The Ten Hours That Would Shape the Next Twelve Months

I woke up to the nurse bringing me an early breakfast at 6am. As soon as breakfast finished, the fast from all food and liquids began. The nurses started preparing me; shower, surgical gown on, and weight and height noted. I wished that I had thought to bring a dressing gown with me. An easy lesson to learn with hindsight! The early preparation did confuse me slightly. I still thought that the op would be scheduled for late that afternoon, I had no idea that my surgery was moved to the second on the list. I continued working through my to-do list while I waited. The surgeon arrived. I knew that we had paperwork to complete and sign. They needed my consent for the surgery and written proof that I understood what the surgery entailed. The surgeon, however, did not seem in a hurry to sign any forms. He wanted to repeat the tests undertaken by the nurse team leader the night before. He explained why. After he examined the MRI in more detail, he realised that the way in which the nerves had been compressed meant that he needed to take a different approach, an approach that was higher risk to certain nerves. The damage was also more extensive. He was surprised that I still had function in my left leg. He described how he would need to take out the majority of the disc at the L4 in order to decompress the nerves that were severely squashed. The purpose of the surgery had now changed. It was no longer to recover movement in my right leg; it was now to prevent me losing movement in my left leg and also bowel and bladder function. He needed to repeat the tests himself to be sure that no further nerve function had been lost. After confirming the results from the night before, he was satisfied that second on the operating list was fine; I didn’t need to be first. We both signed the forms and I gave my consent.

It was now a waiting game. I wasn’t anxious, I wasn’t worried. I was strangely at peace with the impending surgery. There wasn’t any point in being anxious. I knew I needed the surgery. I couldn’t control that fact. And I couldn’t control what the outcome would be. In the meantime, the work issue that had increased in priority the day before had become urgent. The arrangements to allow me to be on study leave no longer aligned to the policy of our accrediting institution. With the surgeon’s words still going through my mind about the seriousness of the surgery and knowing that new arrangements would need to be put in place within a short amount of time (it took nine months to put the original arrangements in place), I began to wonder if the best thing I could do both for the organisation I work for and for my own recovery would be to postpone my study leave and continue lecturing the second semester. I knew this would be hard in a myriad of ways. Missing conferences, no rest, a six month delay on finishing my PhD; but I wondered if it was a cost that I needed to bear. My Principal asked if he could call me to discuss what to do with my study leave arrangements. I took the call. I knew that it would be awkward for my Principal if he had to raise the idea of postponing my study leave himself, so I raised the idea. I still needed to find out whether my residency at Tyndale House (Cambridge) could be postponed for six months, but if it could, I said that I would be willing to postpone my study leave until 2016. It wasn’t ideal, but everything about this situation was so far off from the ideal. The nurse listening to my conversation told me that I was not in a position to make major decisions considering that I would be having major lumbar spine surgery within a matter of hours. Surely I wasn’t thinking straight. The only response I had was that the two events of the past 36 hours between work and my paralysis meant that my life had already changed. Given the options before me, and over which I have no control, I was just articulating what needed to be said. The decision was already made for me.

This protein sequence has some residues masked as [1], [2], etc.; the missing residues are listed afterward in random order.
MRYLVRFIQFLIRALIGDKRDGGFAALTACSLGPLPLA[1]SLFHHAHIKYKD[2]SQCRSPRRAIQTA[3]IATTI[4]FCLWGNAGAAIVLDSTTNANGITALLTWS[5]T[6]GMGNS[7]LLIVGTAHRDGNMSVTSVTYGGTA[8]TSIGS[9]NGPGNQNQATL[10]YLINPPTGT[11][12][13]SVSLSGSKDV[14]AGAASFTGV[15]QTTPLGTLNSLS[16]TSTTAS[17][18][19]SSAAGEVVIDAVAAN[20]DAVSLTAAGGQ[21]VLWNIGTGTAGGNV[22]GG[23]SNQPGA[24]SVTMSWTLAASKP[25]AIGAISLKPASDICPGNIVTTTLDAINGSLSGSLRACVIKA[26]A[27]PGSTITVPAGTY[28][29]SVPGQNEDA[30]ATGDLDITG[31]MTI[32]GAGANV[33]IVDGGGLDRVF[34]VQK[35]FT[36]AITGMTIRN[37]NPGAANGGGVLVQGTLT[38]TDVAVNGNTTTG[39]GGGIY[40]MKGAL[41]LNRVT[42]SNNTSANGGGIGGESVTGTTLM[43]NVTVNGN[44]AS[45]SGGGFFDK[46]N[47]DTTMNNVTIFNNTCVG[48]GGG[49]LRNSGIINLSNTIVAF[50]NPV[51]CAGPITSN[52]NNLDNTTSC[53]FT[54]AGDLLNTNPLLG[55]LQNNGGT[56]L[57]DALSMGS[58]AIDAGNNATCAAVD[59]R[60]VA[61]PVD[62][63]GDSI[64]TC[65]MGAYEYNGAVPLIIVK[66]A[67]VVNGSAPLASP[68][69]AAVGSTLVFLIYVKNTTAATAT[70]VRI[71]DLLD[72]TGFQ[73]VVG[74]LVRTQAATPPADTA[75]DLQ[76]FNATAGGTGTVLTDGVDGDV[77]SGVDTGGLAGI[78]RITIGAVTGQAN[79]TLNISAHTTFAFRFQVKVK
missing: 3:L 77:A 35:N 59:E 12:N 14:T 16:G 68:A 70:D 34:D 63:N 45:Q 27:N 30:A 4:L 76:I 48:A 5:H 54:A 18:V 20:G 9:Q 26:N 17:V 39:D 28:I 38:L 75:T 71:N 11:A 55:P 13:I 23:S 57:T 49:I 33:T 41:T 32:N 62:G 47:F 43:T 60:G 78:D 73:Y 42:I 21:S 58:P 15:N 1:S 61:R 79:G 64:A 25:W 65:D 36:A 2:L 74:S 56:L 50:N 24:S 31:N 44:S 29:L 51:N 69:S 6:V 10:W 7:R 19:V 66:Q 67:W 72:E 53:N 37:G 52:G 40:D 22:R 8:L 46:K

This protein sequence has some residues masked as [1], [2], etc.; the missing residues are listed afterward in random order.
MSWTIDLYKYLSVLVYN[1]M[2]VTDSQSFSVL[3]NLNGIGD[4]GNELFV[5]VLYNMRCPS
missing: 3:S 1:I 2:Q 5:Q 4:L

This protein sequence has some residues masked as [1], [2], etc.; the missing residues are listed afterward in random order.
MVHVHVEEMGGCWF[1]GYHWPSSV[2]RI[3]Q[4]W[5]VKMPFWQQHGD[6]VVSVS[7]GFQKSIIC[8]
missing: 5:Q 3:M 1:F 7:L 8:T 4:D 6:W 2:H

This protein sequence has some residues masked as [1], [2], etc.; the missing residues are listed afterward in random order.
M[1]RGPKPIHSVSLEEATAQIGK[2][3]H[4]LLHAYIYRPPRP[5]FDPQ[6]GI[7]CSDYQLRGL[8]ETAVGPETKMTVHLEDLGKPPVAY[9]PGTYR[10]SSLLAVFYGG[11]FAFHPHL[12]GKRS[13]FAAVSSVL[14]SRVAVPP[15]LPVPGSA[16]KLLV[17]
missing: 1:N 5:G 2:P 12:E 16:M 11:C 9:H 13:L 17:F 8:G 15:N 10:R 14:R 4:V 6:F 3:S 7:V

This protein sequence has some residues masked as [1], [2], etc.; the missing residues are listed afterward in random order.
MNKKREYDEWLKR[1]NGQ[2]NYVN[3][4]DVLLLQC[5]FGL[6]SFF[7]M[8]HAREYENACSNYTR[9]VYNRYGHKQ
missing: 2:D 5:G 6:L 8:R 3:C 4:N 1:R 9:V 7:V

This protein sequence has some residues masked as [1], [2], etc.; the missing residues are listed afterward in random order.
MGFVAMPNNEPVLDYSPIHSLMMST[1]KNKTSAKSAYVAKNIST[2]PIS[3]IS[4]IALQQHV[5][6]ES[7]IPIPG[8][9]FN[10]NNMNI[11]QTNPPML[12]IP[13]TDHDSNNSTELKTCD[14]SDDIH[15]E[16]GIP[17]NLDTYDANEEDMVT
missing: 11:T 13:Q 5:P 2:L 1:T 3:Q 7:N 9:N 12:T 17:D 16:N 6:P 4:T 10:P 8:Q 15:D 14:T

It wasn’t too long before my bed was wheeled to the pre-op waiting area. I was transferred to another bed. Then the questions began. Can you please explain in your own words what the surgery is for? Can you please say in your own words what will happen in the surgery? Once satisfied by my answers, I was wheeled into the op room. The anaesthesiologist inserted the needle into my hand and the last thing I remember was an agonising ache creeping up my left arm.

The second I woke up, my body started to shiver violently. I was asked if I wanted to lie on my back or on my side. Everything in my mind was screaming at me that I wanted to lie on my side. I wasn’t in pain. All I felt was a deep aching cold. They were heaping warmed blankets on top of me. But I still felt the same all-pervading cold. I tried to relax my muscles, but I couldn’t. I lost consciousness. I found out the next day that I was constantly passing out because they couldn’t stabilise my blood pressure that had unexpectedly dropped below a safe level. I was in and out of consciousness for the rest of the night. The only thing that I remember hearing was that the surgery had been successful.

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